JAN 29, 2018 03:35 PM PST

Evolution may Have Been Helped Along by Mobile DNA

WRITTEN BY: Carmen Leitch

Organisms that live on the edges of existence, extremophiles, provide some insight into evolution and metabolism, and maybe even extraterrestrial life. On planet Earth, they inhabit some of the most extreme places, like thermal vents or volcanoes. New work has shown how a heat-loving microbe that eats ammonia may have evolved from a microorganism that inhabits hot springs to one that can live anywhere on the globe. Reporting in Frontiers in Microbiology, the investigators determined that pieces of DNA that can migrate, highly mobile genetic elements, may have helped the process.

Extreme environments, like hot springs, may have given birth to the first life forms. / Image credit: Pixabay

One branch of extremophile microbes has successfully colonized most places, but scientists have not known why. The most extreme microorganisms are on the archaea branch of life; they are single-celled and ancient, occupying a space between bacteria and eukaryotes. Archaea can be found in hot springs, salt lakes, freezing deserts, and deep-sea trenches.

"Thaumarchaeota are found in very large numbers in virtually all environments, including the oceans, soils, plant leaves and the human skin," said study leader Professor Christa Schleper from the University of Vienna, Austria. "We want to know what their secret is: billions of years ago, how did they adapt from hot springs, where it seems all archaea evolved, to more moderate habitats?"

To pursue that question, the team harvested a Thaumarchaeota species from an Italian hot spring. They assessed its genome, which is the first-ever analysis of a Thaumarchaeota of the Nitroscaldus lineage. They all oxidize ammonia into nitrite for energy. The scientists found that it was closely related to the last common ancestor of Thaumarchaeota. It appears to have exchanged DNA with other organisms often, and not only archaea but possibly other bacteria as well. The microbe, Candidatus Nitrosocaldus cavascurensis, has highly mobile genetic elements.
 
That feature may have enabled archaea to migrate away from hot springs. "This organism seems prone to lateral gene transfer and invasion by foreign DNA elements," noted Professor Schleper. "Such mechanisms may have also helped the ancestral lines of Thaumarchaeota to evolve and eventually radiate into moderate environments -- and N. cavascurensis may still be evolving through genetic exchange with neighboring organisms in its hot spring."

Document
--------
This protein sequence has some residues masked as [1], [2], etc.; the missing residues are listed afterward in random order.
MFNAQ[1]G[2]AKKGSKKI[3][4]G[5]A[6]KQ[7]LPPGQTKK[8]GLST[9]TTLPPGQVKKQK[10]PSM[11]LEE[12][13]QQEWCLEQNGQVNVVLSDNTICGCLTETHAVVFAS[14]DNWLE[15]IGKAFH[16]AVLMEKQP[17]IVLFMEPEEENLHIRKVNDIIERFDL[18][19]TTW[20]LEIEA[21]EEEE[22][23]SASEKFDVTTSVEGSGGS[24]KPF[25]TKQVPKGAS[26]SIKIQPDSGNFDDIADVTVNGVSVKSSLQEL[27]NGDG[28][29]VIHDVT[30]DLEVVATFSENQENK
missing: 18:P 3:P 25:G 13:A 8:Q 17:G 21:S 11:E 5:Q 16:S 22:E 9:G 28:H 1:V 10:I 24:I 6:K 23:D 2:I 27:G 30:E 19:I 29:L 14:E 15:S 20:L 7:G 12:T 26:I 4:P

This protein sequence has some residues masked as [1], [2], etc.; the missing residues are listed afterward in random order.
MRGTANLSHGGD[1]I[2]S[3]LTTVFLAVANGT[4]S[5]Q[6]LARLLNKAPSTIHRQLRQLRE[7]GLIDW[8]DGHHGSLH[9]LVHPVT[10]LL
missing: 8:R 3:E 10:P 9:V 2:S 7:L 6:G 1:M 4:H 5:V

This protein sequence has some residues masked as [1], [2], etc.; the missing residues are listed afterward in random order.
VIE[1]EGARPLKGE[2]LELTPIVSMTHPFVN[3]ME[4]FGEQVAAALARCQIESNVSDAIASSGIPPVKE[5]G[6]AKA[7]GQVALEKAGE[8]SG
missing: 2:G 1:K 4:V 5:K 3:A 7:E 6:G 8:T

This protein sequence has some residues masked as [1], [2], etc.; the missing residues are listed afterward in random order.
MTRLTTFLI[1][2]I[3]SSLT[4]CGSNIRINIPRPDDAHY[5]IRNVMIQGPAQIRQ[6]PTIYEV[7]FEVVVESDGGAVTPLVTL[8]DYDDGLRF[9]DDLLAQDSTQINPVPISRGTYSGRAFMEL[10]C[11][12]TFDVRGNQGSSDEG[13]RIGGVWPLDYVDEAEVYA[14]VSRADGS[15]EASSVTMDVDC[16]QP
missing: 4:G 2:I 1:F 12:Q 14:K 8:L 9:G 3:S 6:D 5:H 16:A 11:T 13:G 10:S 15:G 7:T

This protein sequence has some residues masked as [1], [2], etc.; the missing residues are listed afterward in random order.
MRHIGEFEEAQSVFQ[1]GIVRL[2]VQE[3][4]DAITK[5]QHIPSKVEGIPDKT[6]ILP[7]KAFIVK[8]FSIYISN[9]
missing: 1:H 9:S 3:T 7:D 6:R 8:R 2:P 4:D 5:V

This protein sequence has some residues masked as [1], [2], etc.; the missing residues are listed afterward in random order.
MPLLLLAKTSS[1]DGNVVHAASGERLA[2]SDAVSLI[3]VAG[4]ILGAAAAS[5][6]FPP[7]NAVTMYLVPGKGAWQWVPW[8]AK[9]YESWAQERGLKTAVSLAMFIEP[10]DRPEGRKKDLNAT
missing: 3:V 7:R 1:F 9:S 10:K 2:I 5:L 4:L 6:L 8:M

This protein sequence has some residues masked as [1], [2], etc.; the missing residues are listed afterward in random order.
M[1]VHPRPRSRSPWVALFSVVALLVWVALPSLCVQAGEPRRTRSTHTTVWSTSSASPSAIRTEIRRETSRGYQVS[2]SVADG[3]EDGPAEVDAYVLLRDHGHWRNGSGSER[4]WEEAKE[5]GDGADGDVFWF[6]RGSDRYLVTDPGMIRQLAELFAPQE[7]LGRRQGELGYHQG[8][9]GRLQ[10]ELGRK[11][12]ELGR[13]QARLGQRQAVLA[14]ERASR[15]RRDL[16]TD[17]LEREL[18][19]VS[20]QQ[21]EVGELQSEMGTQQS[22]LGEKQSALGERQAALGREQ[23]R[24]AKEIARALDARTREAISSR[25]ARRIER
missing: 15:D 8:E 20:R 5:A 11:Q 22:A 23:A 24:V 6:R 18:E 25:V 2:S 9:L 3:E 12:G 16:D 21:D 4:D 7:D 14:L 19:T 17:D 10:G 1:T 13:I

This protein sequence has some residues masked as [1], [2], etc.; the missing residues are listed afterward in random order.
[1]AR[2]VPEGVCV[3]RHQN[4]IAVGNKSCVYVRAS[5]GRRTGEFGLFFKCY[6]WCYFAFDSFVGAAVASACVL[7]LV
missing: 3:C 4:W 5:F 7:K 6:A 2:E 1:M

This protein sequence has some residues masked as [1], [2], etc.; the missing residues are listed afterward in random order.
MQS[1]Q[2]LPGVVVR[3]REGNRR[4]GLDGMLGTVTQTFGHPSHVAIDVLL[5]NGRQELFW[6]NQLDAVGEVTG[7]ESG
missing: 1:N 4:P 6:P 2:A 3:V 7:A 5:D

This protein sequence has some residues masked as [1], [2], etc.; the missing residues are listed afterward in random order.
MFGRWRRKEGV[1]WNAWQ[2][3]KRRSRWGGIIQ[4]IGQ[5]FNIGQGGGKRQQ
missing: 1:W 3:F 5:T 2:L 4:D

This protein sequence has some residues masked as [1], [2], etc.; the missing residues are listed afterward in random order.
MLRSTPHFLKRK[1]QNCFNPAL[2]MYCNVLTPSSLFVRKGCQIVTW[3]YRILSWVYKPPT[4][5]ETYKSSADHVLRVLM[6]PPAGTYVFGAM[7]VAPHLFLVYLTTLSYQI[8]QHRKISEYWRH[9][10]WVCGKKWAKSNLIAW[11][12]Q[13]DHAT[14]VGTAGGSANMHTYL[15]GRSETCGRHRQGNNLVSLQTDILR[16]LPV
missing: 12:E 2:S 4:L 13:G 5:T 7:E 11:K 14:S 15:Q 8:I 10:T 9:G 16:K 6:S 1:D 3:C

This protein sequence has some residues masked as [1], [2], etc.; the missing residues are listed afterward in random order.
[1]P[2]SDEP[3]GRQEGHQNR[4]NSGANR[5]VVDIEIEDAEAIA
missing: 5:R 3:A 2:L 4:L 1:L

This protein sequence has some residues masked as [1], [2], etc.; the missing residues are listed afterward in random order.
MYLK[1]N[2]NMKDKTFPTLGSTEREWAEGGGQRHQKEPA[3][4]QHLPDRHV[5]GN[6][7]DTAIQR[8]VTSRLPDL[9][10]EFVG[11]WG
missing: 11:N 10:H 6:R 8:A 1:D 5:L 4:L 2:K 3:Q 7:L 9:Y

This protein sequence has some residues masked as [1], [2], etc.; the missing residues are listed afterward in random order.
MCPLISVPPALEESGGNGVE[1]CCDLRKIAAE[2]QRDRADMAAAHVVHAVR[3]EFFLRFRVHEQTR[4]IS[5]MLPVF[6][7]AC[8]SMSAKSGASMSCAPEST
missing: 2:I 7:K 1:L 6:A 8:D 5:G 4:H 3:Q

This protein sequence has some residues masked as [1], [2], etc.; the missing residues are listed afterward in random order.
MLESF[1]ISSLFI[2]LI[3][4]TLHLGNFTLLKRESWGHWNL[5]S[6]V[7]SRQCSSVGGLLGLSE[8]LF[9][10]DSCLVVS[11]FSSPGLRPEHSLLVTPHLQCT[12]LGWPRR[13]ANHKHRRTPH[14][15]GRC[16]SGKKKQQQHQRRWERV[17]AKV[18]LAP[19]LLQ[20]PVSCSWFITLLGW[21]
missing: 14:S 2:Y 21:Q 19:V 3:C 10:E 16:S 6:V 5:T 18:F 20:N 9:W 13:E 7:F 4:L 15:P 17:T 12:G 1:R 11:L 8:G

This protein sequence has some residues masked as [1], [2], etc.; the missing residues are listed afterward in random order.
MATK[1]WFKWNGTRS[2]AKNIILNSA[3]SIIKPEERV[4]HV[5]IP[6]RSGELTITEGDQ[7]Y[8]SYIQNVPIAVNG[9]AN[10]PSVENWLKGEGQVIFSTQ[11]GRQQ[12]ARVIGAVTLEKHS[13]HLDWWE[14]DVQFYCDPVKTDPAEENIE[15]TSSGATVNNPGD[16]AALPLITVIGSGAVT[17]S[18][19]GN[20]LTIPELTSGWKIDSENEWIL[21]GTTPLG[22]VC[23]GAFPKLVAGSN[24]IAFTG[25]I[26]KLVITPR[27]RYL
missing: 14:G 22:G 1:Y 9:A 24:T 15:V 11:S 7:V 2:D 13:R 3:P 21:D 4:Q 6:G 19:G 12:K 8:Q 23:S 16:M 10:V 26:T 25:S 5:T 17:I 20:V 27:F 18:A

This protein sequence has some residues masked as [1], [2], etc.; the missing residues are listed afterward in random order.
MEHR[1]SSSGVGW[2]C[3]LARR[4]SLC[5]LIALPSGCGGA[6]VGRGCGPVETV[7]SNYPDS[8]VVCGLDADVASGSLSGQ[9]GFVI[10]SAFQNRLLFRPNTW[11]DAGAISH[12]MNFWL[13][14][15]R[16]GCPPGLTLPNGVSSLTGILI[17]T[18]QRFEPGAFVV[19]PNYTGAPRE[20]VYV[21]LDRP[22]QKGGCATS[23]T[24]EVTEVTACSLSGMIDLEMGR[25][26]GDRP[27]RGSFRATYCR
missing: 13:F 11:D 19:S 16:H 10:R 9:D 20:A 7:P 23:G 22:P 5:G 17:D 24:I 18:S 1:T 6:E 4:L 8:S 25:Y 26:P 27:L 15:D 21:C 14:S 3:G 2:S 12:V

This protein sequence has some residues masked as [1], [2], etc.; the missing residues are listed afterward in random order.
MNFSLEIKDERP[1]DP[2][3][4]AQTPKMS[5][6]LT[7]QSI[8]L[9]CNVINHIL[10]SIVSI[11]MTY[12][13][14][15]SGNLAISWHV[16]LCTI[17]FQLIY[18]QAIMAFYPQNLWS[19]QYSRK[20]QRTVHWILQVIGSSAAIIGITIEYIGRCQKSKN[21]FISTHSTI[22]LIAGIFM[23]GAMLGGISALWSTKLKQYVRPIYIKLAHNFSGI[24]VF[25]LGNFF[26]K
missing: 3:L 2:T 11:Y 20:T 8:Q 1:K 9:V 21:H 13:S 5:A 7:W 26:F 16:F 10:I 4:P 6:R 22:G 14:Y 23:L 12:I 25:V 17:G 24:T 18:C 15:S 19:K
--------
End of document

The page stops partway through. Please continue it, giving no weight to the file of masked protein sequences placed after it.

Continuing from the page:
It has been suggested that the first forms of life on our planet evolved in hot springs, as discussed in the video. Additional studies of thermophiles may reveal mechanisms that underlie the evolution of the first cells, which went on to conquer the globe.


Sources: AAAS/Eurekalert! Via Frontiers, Frontiers in Microbiology

About the Author
  • Experienced research scientist and technical expert with authorships on 28 peer-reviewed publications, traveler to over 60 countries, published photographer and internationally-exhibited painter, volunteer trained in disaster-response, CPR and DV counseling.
You May Also Like
NOV 19, 2019
Genetics & Genomics
NOV 19, 2019
The Genetic Reasons Why Some People Need Less Sleep
Typically, people need between seven and eight hours of sleep per night to function properly. In  fact, reducing sleep by just one or two hours for a ...
NOV 19, 2019
Genetics & Genomics
NOV 19, 2019
Depression Can Cause Many Different Diseases
Major depressive disorder is a serious public health problem, thought to affect around seven percent of American adults in any given year....
NOV 19, 2019
Genetics & Genomics
NOV 19, 2019
New Tool Can Reveal Genes Underlying Rare Disorders
Finding the gene defect that resulted in an inherited disease used to be a long, painstaking process....
NOV 19, 2019
Genetics & Genomics
NOV 19, 2019
Researchers Develop a Score to Quantify the Risk of Epilepsy
It usually takes two seizures before a person can be diagnosed with epilepsy. New work can help change that....
NOV 19, 2019
Genetics & Genomics
NOV 19, 2019
Learning More About Changes in Cancer Cell Identity
Cancer cells can change their identity and can take on new functions and characteristics, which is often rooted in epigenetic alterations....
NOV 19, 2019
Genetics & Genomics
NOV 19, 2019
Evaluating the Genetic Damage Caused by Cancer Treatments
Now that we know more about the impact of some cancer treatments, they can be applied optimally....
Loading Comments...